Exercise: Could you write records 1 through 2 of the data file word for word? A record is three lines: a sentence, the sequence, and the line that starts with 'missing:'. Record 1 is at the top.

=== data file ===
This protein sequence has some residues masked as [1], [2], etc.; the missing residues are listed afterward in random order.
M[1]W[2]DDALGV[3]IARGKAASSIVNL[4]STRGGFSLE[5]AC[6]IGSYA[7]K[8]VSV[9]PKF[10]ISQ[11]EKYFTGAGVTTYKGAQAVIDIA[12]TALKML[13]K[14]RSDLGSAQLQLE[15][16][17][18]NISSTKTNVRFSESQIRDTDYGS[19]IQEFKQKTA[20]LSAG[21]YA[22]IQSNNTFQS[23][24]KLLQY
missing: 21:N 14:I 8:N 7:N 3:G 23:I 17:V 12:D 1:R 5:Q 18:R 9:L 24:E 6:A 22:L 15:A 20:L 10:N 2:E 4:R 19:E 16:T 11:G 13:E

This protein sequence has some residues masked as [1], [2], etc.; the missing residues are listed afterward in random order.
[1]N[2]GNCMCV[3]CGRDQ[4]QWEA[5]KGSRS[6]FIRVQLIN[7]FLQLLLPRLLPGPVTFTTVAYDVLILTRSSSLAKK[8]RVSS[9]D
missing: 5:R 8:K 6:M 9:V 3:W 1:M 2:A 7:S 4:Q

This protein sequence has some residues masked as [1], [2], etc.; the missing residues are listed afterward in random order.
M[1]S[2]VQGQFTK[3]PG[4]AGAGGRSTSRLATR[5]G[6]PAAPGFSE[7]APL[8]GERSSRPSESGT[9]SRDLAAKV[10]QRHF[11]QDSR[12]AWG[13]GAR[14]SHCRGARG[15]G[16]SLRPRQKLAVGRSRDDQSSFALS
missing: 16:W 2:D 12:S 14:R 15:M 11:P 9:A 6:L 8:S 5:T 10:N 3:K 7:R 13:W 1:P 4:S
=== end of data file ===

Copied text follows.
This protein sequence has some residues masked as [1], [2], etc.; the missing residues are listed afterward in random order.
M[1]W[2]DDALGV[3]IARGKAASSIVNL[4]STRGGFSLE[5]AC[6]IGSYA[7]K[8]VSV[9]PKF[10]ISQ[11]EKYFTGAGVTTYKGAQAVIDIA[12]TALKML[13]K[14]RSDLGSAQLQLE[15][16][17][18]NISSTKTNVRFSESQIRDTDYGS[19]IQEFKQKTA[20]LSAG[21]YA[22]IQSNNTFQS[23][24]KLLQY
missing: 21:N 14:I 8:N 7:N 3:G 23:I 17:V 12:D 1:R 5:Q 18:R 9:L 24:E 6:A 22:L 15:A 20:L 10:N 2:E 4:R 19:E 16:T 11:G 13:E

This protein sequence has some residues masked as [1], [2], etc.; the missing residues are listed afterward in random order.
[1]N[2]GNCMCV[3]CGRDQ[4]QWEA[5]KGSRS[6]FIRVQLIN[7]FLQLLLPRLLPGPVTFTTVAYDVLILTRSSSLAKK[8]RVSS[9]D
missing: 5:R 8:K 6:M 9:V 3:W 1:M 2:A 7:S 4:Q